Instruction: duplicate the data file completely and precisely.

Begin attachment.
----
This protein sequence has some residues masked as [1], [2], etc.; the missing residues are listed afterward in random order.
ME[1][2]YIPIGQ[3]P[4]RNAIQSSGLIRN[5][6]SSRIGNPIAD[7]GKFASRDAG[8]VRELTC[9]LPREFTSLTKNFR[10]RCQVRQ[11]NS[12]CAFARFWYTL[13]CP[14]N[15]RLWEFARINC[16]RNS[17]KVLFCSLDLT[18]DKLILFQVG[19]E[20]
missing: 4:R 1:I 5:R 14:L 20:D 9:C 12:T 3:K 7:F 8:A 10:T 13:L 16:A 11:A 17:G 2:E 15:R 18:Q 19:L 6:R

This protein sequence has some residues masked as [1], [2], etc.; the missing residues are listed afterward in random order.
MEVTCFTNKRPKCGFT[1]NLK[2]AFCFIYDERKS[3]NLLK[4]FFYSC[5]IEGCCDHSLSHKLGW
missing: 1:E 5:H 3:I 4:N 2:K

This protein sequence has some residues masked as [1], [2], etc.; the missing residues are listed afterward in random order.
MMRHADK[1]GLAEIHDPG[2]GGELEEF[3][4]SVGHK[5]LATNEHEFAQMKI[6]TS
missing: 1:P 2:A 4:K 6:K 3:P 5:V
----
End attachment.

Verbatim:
This protein sequence has some residues masked as [1], [2], etc.; the missing residues are listed afterward in random order.
ME[1][2]YIPIGQ[3]P[4]RNAIQSSGLIRN[5][6]SSRIGNPIAD[7]GKFASRDAG[8]VRELTC[9]LPREFTSLTKNFR[10]RCQVRQ[11]NS[12]CAFARFWYTL[13]CP[14]N[15]RLWEFARINC[16]RNS[17]KVLFCSLDLT[18]DKLILFQVG[19]E[20]
missing: 4:R 1:I 5:R 14:L 20:D 9:C 12:T 3:K 7:F 8:A 10:T 13:L 16:A 11:A 17:G 2:E 15:R 18:Q 19:L 6:R

This protein sequence has some residues masked as [1], [2], etc.; the missing residues are listed afterward in random order.
MEVTCFTNKRPKCGFT[1]NLK[2]AFCFIYDERKS[3]NLLK[4]FFYSC[5]IEGCCDHSLSHKLGW
missing: 1:E 5:H 3:I 4:N 2:K

This protein sequence has some residues masked as [1], [2], etc.; the missing residues are listed afterward in random order.
MMRHADK[1]GLAEIHDPG[2]GGELEEF[3][4]SVGHK[5]LATNEHEFAQMKI[6]TS
missing: 1:P 2:A 4:K 6:K 3:P 5:V